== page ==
7 Best Rollerblades for Every Skating Level

Rollerblade Zetrablade Inline Skates are our top choice for beginners

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Best Rollerblades

Verywell / Sabrina Jiang

Rollerblades mean different things to different people. For some, rollerblading is a sport. Whether you’re speed skating, slalom skating (performing technical tricks), or aggressive skating (doing tricks like grinds and jumps), you need skates optimized for performance. For others, rollerblading is a way to have fun, get around, or work out. “Rollerblading is a fun activity, but it still targets muscles and improves balance and coordination,” Cristian Plascencia, NSCA-CSCS, sports and performance coach at 1AND1 LIFE, says. If you fall into this category, you really just need comfortable skates.

Reviewed & Approved

Our top pick, Rollerblade Women's Zetrablade Inline Skates are stable, durable, and good for beginners. And Rollerblade’s Men’s Zetrablade Inline Skates are just as sturdy and lined with performance padding.

Finding the right rollerblades for you depends on your skating style and skill level. Athletes need snug skates that offer control, while casual skaters need comfortable padding. Beginners need supportive skates that don’t cost a fortune, while advanced skaters may want to invest in quality. And everyone needs skates that fit. 

To determine the best rollerblades, we spent hours researching top-rated options, considering skate style, comfort, support, and value. We also spoke to four experts about different skating styles and what to consider when buying rollerblades.

According to our research, here are the best rollerblades for every skill level.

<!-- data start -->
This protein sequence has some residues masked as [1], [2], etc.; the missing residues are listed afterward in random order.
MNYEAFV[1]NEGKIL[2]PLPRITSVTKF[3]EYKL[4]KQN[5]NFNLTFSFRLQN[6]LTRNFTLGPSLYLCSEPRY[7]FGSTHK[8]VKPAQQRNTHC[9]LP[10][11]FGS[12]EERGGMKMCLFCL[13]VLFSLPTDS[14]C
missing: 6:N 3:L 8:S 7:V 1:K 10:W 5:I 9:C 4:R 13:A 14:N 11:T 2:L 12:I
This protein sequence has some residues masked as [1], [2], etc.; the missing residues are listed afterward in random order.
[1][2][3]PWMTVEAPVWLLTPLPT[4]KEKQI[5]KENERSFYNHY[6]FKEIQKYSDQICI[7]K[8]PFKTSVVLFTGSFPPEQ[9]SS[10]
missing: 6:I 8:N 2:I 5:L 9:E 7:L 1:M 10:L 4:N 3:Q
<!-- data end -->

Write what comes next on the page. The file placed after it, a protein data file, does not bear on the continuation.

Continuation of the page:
Best Women's Overall: Rollerblade Women's Zetrablade Inline Skates

4.8
Rollerblade Women's Zetrablade Inline Skates

Courtesy of Dick's Sporting Goods

Pros
  • Stabilizing shell and cuffs

  • Low center of gravity

  • Cushioned with memory foam

Cons
  • Best for entry-level skaters

  • Limited range of motion

We picked Rollerblade’s Zetrablade Women’s Inline Skates as our top women’s pick because they’re comfortable, durable, and easy to use—an ideal combination for recreational skating. The skates have a low center of gravity, supportive high cuffs, and a durable composite shell. These features will stabilize your ankles and feet as you skate, making it easy to maintain your balance.

To keep you comfortable, the skates are lined with plush memory foam. This padding will adjust to your feet over time, so your fit will start snug and become more personalized as you skate. These features, combined with easy-to-fasten buckles and grippy wheels, make these rollerblades great for recreational skaters who need rollerblades that win on convenience and comfort.

Shell Material: Composite | Level: Beginner | Padded: Yes

Best Men's Overall: Rollerblade Men's Zetrablade Inline Skates

4.8
Rollerblade Men's Zetrablade Inline Skates

Courtesy of Amazon

Pros
  • Soft boots

  • Stabilizing frame and cuffs

  • Lined with performance padding

Cons
  • Best for entry-level skaters

  • Limited range of motion

Rollerblade’s Men's Zetrablade Inline Skates are perfect for the casual skater. Designed with soft boots and durable composite frames, the skates are comfortable but supportive, which is why we chose them as our top men’s pick. Their low center of gravity will help you stay balanced and in control as you skate. And their sturdy high cuffs will provide even more support.